Three offshore banking names top KangaNews's league tables for Australian deals excluding self-led transactions, with HSBC Australia's position on the top line of the recent record-sized deal from Westpac Banking Corporation (Westpac) catapulting it to the top of the heap with A$2.24 billion (US$1.48 billion) of deal volume.
Australia Post (AAA) became the latest issuer to test the market for unguaranteed securities in Australia, launching a five-year bond on March 18 which sources close to the deal say was attracting significant investor interest prior to launch from a wide number and range of accounts.
The residential mortgage backed security (RMBS) transaction brought to market by Bendigo and Adelaide Bank (BEN) priced on March 13 at slightly tighter levels than a similar transaction from Credit Union Australia (CUA) that priced four days earlier. Both deals saw cornerstone investment from the Australian Office of Financial Management (AOFM).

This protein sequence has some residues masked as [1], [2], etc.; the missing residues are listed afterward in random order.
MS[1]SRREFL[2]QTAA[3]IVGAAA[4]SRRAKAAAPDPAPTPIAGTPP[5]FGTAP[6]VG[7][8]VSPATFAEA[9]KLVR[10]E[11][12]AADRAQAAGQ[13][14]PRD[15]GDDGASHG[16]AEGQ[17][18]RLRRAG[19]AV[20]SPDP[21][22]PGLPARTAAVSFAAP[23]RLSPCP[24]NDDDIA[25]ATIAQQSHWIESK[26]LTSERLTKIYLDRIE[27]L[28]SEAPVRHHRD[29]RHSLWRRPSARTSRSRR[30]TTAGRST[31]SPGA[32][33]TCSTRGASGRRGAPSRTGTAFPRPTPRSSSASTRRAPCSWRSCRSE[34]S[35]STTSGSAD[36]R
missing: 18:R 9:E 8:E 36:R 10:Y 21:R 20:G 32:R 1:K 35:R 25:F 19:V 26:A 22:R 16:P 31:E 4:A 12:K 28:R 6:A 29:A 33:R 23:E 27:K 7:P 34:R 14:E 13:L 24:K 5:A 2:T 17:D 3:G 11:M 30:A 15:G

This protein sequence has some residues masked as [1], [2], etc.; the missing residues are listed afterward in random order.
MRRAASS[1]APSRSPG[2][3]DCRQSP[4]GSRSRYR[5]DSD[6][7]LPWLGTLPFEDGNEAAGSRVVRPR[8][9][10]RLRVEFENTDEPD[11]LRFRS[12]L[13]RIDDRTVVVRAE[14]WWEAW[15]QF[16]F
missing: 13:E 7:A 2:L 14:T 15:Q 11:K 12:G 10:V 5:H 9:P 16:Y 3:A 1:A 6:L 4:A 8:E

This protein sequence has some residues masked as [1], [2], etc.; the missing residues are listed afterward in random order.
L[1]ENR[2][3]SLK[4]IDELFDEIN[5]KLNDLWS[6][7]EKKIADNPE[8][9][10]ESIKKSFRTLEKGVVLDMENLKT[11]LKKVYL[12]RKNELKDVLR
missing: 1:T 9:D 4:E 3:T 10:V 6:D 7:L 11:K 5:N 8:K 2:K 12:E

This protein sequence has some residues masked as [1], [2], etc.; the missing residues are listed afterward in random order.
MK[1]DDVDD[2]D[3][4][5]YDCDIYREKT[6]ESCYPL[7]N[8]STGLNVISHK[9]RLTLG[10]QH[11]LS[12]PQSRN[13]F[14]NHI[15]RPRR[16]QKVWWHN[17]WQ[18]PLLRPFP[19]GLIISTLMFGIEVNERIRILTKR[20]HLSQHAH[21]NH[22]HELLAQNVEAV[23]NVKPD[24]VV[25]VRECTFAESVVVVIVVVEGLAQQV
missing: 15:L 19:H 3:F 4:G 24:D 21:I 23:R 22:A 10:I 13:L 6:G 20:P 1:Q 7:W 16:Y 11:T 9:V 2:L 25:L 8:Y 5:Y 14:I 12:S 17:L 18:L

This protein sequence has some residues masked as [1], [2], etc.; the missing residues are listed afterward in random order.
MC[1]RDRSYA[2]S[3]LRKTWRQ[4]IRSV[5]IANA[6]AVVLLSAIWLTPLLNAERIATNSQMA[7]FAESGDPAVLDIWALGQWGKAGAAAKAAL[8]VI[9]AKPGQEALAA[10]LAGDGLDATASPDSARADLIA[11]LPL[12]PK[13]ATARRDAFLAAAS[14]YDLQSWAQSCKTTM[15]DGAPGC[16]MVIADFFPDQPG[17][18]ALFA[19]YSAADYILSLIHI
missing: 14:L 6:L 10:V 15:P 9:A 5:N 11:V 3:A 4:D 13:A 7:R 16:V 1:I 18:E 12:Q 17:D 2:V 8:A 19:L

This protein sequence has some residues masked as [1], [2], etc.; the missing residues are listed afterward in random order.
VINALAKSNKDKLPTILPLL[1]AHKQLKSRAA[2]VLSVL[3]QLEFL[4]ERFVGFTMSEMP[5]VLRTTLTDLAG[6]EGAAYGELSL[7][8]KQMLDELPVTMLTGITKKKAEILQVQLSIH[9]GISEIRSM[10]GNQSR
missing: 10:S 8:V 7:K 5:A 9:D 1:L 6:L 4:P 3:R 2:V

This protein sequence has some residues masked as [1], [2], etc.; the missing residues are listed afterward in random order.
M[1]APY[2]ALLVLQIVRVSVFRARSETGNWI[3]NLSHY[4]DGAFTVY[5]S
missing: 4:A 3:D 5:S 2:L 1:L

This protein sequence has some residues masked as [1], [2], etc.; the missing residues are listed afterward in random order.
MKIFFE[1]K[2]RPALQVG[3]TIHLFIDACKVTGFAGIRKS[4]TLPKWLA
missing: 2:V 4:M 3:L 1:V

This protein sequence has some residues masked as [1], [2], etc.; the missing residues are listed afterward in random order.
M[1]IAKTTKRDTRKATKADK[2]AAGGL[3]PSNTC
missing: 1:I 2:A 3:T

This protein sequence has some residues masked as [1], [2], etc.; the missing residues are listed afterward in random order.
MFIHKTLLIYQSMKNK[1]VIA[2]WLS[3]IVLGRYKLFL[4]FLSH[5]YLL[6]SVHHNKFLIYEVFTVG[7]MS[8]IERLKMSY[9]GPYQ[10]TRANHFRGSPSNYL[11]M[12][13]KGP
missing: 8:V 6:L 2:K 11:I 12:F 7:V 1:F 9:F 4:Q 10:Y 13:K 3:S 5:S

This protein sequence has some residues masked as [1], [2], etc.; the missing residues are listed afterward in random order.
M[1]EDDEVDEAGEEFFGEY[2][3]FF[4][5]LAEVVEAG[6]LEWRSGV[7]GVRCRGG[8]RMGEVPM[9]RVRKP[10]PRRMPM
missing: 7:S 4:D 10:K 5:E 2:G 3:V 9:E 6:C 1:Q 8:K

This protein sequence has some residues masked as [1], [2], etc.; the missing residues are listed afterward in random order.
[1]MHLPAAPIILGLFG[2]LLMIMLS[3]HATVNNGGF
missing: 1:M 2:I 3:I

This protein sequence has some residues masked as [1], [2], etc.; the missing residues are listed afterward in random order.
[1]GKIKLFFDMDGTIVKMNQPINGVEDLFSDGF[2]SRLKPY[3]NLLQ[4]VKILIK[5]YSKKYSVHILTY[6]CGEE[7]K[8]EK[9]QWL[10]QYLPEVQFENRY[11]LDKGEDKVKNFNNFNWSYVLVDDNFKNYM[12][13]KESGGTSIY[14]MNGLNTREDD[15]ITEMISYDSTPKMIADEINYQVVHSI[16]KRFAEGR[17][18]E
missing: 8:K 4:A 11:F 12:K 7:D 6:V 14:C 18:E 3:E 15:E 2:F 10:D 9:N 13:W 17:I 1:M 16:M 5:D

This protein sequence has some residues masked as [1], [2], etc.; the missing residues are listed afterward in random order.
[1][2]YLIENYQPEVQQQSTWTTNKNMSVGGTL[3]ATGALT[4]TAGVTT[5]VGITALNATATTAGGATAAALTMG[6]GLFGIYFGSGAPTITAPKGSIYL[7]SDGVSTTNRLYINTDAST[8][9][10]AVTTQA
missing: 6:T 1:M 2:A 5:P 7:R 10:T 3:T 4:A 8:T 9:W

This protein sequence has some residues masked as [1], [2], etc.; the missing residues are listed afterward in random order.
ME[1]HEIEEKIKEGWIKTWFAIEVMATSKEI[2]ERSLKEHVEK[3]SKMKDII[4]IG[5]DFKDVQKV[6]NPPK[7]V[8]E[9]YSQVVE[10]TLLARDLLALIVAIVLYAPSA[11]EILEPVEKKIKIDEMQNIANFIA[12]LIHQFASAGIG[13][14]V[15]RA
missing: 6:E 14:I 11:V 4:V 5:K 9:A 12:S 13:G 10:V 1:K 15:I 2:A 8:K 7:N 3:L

Westpac Banking Corporation (AA/Aa1) (Westpac), for some time the only Australian big four bank not to have issued into its home market under the terms of the government guarantee, priced its second domestic benchmark in under a fortnight on March 11 in the form of a record A$3.06 billion (US$1.96 billion) of fixed and floating rate 2012 paper.
Pricing on Credit Union Australia (CUA)'s Harvey Trust Series 2009-1 (Harvey 2009-1) residential mortgage backed security (RMBS) transaction has been set at the levels anticipated by investors – 100 basis points and 140 basis points above BBSW for the two top-rated tranches respectively.
Third party investors may play a smaller role in the latest residential mortgage backed security (RMBS) transaction to receive a cornerstone bid from the Australian Office of Financial Management (AOFM), although the overall size of the deal is greater than the most recent previous transaction and the underlying mortgage pool is a particularly stable one.
The three major Australian banks that had their outlooks revised to negative by Moody's Investors Service (Moody's) at the start of the week have seen little immediate impact on either the secondary market for their bonds – including those not covered by the government guarantee – or, funding managers insist, on investor sentiment.